“Clearly the voice of Lent is not a dour one. It is a call to remember who we are and where we have come from and why.”
– Sister Joan Chittister
holy place Sea of Galilee, Israel
© erin dunigan 2006
Clearly also this photo is not going to win any awards for beauty – but I took it not for beauty’s sake, but because I was intrigued by its message – somehow a ‘holy place’ means no dogs, no cigarettes, no guns and no short clothing – but would chewing gum be okay? Would eating a cheeseburger be okay?
Of course I realize the need for ‘respect’ in life and in space – and especially in space that has been so incredibly significant to so many of the worlds people for so long.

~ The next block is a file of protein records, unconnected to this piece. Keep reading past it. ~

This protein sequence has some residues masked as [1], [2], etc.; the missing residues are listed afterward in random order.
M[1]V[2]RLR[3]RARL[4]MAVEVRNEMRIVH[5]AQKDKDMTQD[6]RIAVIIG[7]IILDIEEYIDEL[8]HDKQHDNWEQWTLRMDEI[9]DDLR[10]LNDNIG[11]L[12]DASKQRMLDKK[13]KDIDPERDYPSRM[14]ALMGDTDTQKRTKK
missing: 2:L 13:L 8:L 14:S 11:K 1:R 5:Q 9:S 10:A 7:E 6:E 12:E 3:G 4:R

But I think we also miss something when we assume that a ‘holy place’ is somehow set apart or cut off from the ‘non-holy places’ in life. The word holy does mean ‘set apart’ – so it is not hard to see how this idea came to be. But if the Spirit of God is at work in the world, breathing it into being, sustaining it, renewing it, then can’t any place be a holy place? Shouldn’t we always be prepared for, be mindful of, the holy place that is in our very midst?
The season of Lent offers us such a ‘holy place’ within time. Set apart. And present. Both.
A time to remember who we are and where we have come from and why.